The road to the Teacher Training College lay in front of the Palali Army camp. I very well remember that there was only one sentry in front of the camp. He was the only soldier I saw during the two days I spent in Jaffna. Never in my wildest dreams did I think that the Jaffna peninsula would become a battle field in a few years time.
We were welcomed by the principal of the training college who, according to H.N., had been a member of Ceylon Teachers’ Union. He immediately arranged a meeting of class leaders of the trainees where we made speeches on the issues related to teacher trainees, teachers and education. At the end of the speeches we held a discussion together .
We left the College after the lunch offered by the principal. Deva went home and we went to the Kankasanthurei Railway Station to get to Colombo by night train.
Our teachers’ union joined hands with hundreds of other trade unions and launched the July General Strike from 17th July to 21st July demanding 300 rupee monthly salary increase. Devarajah led the strike in schools in Jaffna. JR and his Cabinet of Ministers were not willing to meet the demands of the strikers .The government sacked all the strikers. The trade Union movement in the country was not strong enough to face JR’s iron rule. Yet they continued a campaign demanding to reinstate all the sacked workers .
Devarajah who lost his job was not able to feed his family as the income from his cultivation was inadequate. That was the fate of almost all the strikers. Some started farming. Some started small scale businesses. Devaraja and some others went to Middle East countries for various jobs. I know of one lady teacher who went to Saudi Arabia and worked as a house maid there.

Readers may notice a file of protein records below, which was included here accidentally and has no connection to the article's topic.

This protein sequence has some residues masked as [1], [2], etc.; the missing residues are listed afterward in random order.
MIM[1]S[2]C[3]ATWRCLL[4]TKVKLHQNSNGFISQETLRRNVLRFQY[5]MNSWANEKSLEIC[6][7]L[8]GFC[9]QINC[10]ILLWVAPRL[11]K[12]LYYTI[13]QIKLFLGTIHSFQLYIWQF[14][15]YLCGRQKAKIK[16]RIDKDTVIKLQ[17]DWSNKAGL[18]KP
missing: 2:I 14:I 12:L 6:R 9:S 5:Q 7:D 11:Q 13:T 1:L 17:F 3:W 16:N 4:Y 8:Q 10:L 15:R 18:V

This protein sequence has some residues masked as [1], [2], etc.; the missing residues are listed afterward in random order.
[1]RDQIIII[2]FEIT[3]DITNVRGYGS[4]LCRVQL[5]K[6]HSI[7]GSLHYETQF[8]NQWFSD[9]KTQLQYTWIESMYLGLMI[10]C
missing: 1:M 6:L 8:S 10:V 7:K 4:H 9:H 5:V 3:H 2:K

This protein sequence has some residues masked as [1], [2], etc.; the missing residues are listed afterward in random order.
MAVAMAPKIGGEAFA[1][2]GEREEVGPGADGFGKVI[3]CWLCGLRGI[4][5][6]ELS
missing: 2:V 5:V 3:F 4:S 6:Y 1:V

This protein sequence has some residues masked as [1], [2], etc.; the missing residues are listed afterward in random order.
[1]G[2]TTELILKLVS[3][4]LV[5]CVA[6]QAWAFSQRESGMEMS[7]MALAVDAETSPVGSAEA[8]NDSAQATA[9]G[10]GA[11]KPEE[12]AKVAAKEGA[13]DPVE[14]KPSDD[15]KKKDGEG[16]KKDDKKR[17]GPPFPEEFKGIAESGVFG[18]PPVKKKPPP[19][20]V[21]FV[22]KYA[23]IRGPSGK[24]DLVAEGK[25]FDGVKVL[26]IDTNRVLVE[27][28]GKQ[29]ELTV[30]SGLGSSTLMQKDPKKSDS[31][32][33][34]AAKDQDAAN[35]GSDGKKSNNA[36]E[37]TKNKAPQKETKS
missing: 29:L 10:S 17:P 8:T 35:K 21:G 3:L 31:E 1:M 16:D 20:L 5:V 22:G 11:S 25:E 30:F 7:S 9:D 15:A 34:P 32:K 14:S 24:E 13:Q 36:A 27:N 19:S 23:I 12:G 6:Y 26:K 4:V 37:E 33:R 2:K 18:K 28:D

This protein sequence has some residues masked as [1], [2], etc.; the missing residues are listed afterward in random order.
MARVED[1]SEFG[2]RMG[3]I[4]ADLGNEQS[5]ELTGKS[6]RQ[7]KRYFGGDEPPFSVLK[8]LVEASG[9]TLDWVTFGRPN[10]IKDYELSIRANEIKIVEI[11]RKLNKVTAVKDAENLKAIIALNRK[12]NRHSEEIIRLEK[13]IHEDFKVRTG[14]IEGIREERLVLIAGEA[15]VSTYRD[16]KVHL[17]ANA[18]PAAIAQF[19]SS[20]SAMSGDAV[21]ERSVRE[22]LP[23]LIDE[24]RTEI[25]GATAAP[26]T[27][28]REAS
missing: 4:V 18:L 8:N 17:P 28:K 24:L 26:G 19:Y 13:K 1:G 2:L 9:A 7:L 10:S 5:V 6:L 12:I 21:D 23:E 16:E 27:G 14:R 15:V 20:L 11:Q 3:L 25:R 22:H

As a result of various campaigns conducted by trade unions and INGOs, NGOs locally and internationally JR government finally decided to reinstate the majority of strikers . As far as I remember Prime Minister R. Premadasa did not reinstate any of the strikers of the departments that came under his Ministry. Over 50 strikers committed suicide. The Ministry of Education was under Mr. Ranil Wicramasinghe and he reinstated all the teachers who had struck work. Devarajah returned to Sri Lanka when he was informed by the Union that he was going to be reinstated. Soon after assuming duties he once again started trade union activities .
Deva, a dedicated teacher, taught English in a number of schools including Kilinochchi Ramanathapuram West Government Tamil Mixed School, J/ Punkudutivu Maha Vidyalayam, J/Mallakam Maha Vidyalayam and retired from government service after serving as the Deputy Principal of Kokuvil Hindu College.
After retirement he joined Palali Teacher Training College as a part time lecturer and served there for a considerable period until he was appointed as the principal of Aston International School in Inuvil where he served for a considerable period of time.
He was a cricketer and worked so enthusiastically to promote cricket in Jaffna peninsula that he was elected as the treasurer of the Jaffna District Cricket Association.
I am penning this account because our friend and comrade Devarajah left us for good on Januaray 16th, one month ago at the age of 81 after a brief illness. Indeed it is a great loss not only for his family but also for the people of Jaffna.
Devarajah was against the LTTE. Hence it is a miracle that he lived so long because many of those who were against the LTTE were not allowed to live. May be he was not harmed because many in the area respected him. When I visited Jaffna to address the Annual Meeting of the Jaffana District Branch of Ceylon Teachers’ Union in 2004 he was not scared to criticize the LTTE before a gathering for charging the passengers an exorbitant amount who travelled from Omanthei to Muhamalei in the LTTE buses, which was a monopoly of them. Indeed, it was more than a miracle not to get killed in a war theatre where the Sri Lankan Army, The IPKF and the LTTE fought bitter battles for nearly 30 years.
*Premalal Bertie Ranaweerage – Former president of Ceylon Teachers’ Union